A Woman's Devotion (1956)

Ralph Meeker, Janice Rule, Paul Henreid, Rosenda Monteros,
A newly married American couple vacationing in Mexico is prevented by the police from leaving Acapulco when the husband becomes prime suspect in a local girl's homicide.
  • 5.9 /10.0 IMDB Rating:
  • DatePublished:
  • 2018-09-07 Added:
  • Robert Hill, Writer:
  • Director:
  • John Bash, Producer:
7 / 10

Love mad

It was interesting to have Paul Henreid, better known as an actor, in the director's chair, with 'A Woman's Devotion' is the second film he directed out of six between 1952 and 1964. Was also looking forward to seeing Ralph Meeker in the lead role, in a type of role that seemed to fit what he was best known for on paper. Really liked the concept for the film as well, with the right execution it could have been a quite tense film that didn't hold back.

Something that 'A Woman's Devotion' mostly was, a quite tense film that doesn't sugarcoat things. Deserving of more credit instead of the practically obscure status it has now. 'A Woman's Devotion' is not perfect by all means (few films are) and doesn't completely live up to its potential, with a few disappointments and a final quarter or so that didn't seem as strong as the rest of the film. Mixed with those disappointments are a lot of good things.

'A Woman's Devotion' could have been stronger. Meeker has been a lot better than he is here and disappoints, the role is one that required tough intensity and unusually Meeker didn't have that in his performance and didn't seem that engaged in the third act.

Which generally could have done with more tension and the ending felt too abrupt.

The rest of the acting is fine though, with Janice Rule, in one of the more difficult parts, having the intensity (as well as the sensuality) that Meeker didn't have. Rosenda Monteros, very close to getting the acting honours at her best, unsettles as Maria. Henreid has the authority of his role just right. He directs with assurance, really letting the atmosphere speak in the first part and personally didn't think it took too long to get to the meat of the story.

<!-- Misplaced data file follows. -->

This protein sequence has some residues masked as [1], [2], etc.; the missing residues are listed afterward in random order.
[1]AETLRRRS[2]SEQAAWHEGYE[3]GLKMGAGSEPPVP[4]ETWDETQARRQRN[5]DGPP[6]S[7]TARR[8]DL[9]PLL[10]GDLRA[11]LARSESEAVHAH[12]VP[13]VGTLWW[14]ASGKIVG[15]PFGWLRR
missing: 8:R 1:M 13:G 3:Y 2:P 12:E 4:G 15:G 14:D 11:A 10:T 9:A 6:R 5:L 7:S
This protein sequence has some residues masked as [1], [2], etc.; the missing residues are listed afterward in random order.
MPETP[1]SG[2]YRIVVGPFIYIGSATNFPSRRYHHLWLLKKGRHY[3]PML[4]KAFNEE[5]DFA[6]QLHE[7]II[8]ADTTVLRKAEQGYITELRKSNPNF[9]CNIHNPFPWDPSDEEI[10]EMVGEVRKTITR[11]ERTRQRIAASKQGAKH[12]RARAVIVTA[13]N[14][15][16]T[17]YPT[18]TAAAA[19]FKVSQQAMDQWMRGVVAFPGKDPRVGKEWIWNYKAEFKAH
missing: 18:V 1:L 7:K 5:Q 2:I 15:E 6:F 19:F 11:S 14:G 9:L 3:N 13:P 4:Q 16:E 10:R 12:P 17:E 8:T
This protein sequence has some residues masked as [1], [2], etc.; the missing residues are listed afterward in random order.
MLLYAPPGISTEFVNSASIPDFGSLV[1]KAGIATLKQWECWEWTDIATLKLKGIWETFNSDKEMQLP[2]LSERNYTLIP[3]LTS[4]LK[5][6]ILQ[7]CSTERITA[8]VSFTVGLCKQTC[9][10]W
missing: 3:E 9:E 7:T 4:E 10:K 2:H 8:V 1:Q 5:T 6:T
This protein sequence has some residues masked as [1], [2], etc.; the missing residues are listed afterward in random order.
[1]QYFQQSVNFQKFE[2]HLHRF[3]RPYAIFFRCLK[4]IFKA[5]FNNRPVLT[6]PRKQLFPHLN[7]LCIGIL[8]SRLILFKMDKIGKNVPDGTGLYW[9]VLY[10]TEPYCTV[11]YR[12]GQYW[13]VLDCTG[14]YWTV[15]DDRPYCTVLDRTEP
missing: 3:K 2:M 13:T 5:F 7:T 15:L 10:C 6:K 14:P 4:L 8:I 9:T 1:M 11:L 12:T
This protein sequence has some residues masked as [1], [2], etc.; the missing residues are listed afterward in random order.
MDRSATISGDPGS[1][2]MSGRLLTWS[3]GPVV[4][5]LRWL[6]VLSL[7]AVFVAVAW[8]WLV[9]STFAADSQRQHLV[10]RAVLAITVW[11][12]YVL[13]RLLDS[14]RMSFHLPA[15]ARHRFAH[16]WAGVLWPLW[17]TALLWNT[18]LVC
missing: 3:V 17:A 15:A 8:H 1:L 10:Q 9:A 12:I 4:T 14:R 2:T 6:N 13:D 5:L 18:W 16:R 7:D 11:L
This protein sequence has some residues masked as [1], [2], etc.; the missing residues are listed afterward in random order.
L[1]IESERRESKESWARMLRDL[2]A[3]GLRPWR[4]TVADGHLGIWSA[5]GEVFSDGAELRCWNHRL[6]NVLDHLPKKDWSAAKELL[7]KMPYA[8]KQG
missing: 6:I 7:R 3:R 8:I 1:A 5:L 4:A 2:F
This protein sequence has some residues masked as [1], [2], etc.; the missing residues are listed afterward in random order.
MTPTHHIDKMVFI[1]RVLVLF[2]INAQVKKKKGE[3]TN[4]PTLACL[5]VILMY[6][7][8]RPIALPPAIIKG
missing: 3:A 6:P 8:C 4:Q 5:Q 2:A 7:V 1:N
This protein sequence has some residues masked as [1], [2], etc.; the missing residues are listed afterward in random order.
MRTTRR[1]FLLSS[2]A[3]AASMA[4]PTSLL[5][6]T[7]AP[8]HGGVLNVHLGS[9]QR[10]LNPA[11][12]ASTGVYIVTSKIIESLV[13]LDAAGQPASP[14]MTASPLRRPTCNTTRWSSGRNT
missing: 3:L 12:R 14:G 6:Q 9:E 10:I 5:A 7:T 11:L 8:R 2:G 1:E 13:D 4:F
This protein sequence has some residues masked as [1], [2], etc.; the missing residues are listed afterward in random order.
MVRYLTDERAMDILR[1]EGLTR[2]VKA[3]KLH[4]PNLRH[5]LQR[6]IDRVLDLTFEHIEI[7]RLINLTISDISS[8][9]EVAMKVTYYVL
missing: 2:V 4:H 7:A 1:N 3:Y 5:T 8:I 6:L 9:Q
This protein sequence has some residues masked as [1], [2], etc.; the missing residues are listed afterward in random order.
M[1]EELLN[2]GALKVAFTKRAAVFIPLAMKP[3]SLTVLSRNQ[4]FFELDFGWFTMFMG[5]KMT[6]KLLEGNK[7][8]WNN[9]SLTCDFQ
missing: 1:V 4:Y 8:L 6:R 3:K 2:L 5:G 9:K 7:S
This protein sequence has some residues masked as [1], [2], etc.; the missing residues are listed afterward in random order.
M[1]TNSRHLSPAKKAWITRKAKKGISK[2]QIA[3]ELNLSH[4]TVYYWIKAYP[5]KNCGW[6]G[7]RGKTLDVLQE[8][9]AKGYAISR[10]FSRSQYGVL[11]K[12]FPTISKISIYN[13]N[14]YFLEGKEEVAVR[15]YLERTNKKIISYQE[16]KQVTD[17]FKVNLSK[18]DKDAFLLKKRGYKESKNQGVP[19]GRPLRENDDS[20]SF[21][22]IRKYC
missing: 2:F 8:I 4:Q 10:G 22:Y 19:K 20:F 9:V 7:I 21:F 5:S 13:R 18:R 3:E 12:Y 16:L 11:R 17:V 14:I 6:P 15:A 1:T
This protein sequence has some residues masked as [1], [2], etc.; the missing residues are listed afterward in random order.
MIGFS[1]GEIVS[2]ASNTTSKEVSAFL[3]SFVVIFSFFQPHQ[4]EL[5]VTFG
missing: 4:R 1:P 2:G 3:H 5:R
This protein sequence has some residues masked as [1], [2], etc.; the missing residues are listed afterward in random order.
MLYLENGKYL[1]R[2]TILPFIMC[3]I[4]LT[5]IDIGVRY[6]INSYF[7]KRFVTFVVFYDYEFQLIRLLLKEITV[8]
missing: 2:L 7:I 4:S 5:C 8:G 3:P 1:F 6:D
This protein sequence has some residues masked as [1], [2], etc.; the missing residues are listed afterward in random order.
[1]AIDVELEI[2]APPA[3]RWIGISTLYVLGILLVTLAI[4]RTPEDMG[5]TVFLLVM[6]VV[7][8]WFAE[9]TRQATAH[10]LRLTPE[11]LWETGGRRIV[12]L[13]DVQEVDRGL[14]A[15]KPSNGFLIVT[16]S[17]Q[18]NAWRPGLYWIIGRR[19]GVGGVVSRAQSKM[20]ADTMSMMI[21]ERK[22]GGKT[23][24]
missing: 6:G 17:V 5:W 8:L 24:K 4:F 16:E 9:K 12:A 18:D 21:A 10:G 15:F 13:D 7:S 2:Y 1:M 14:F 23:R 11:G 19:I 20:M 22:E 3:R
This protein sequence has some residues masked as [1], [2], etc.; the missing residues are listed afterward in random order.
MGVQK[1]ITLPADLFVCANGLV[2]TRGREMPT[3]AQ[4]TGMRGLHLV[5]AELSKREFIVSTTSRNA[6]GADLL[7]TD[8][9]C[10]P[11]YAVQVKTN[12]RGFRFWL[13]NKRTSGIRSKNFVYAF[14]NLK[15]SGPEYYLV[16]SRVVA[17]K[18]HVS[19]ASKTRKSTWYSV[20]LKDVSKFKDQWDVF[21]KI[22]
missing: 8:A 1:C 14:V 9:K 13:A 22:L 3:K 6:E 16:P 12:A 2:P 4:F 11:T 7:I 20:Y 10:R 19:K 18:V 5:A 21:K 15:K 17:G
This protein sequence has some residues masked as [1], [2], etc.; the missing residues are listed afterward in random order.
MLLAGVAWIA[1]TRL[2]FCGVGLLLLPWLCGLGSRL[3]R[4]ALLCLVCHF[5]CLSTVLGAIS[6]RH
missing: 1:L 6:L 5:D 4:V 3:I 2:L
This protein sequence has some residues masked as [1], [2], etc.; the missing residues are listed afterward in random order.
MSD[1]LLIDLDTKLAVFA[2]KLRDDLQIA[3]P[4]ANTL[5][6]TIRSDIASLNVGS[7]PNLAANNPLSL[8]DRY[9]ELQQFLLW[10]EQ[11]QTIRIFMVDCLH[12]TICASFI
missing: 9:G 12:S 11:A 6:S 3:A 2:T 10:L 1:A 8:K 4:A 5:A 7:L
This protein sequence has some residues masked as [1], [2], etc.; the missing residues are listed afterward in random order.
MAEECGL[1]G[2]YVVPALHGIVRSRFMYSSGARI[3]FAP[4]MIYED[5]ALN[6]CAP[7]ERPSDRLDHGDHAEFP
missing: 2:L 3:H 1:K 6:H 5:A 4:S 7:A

It is the middle where 'A Woman's Devotion' is at its best, where the characters (especially Stella) are at their most interesting and investable and where the more mystery aspects are at their most engaging and suspenseful. It's a great looking film, especially the photography, and the music doesn't detract from the atmosphere. The script is lean and intriguing enough at all times and there is a suitably pull no punches approach to the material.

Overall, not a great film but worth tracking down at least. 7/10

7 / 10

A Pleasant Surprise

I had no idea what to expect, especially with two very different titles ("A Woman's Devotion" vs "Battle Shock"), but this film turned out to be quite entertaining. Janice Rule (Estelle) and Rosenda Monteros (Maria) were very good, as was Paul Henreid (the police captain; he also directed this movie).

Filmed in color on location in Mexico, this picture was visually rich and gave a great sense of place. There is a very frank, unglamourous fight between two male characters that is all the better for putting awkward realism over the choreographed look.

The Mexican supporting cast, especially for the characters of Maria and the chief of police, did quite well. Smooth editing and good directing. Only two problems - Ralph Meeker wasn't the best choice for the male lead, and the ending left me wanting a bit of denouement.

Overall, very watchable and enjoyable, and I'd see it again.

7 / 10

Does Ralph Meeker Deserve A Woman's Devotion?

Ralph Meeker is a vet who has headaches, blackouts, and the alarming things that in classic cinema make him an easy target for a suspicious cop. Paul Henreid, the suspicious cop, is ready to toss the guy into a prison cell. Can A WOMAN'S DEVOTION, supplied by Janice Rule, keep Meeker out of a nasty prison in beautiful Acapulco?

This is one of those films that gets called noir -- in this case because the plot, featuring a vet who have gone bad, seems to cry out for black and white photography, bleak cynicism, and gun play amongst the Venetian blinds. But it really does not belong in that category -- partly because the focus of the picture is really on a well acted cat and mouse game between Paul Henreid -- playing a bitter Mexican cop to perfection -- and Janice Rule, who is a devoted wife, but a smart one, determined to get her husband out of the mess that is slowly surrounding him. The other star, one rendered in Republic's Technicolor variant, is Acapulco, which is seedier than what one usually sees in the movies.

The film starts slowly -- because Henreid (the director) is determined to show happiness between Rule and Meeker -- and he is also giving himself time to establish the true sour core of his character. The result is once the mystery elements finally get going, we actually feel for these characters, and that makes the (alas) inevitable end that more powerful.

Yet another scarce film that needs a release, but does not have the obvious hook for it. And the next time TCM does a Paul Henreid retrospective, they need to find this one. His direction draws out the best in his actors (except for Meeker, who misplays his part in the later reels). His own acting seems inspired by being cast a bit against type.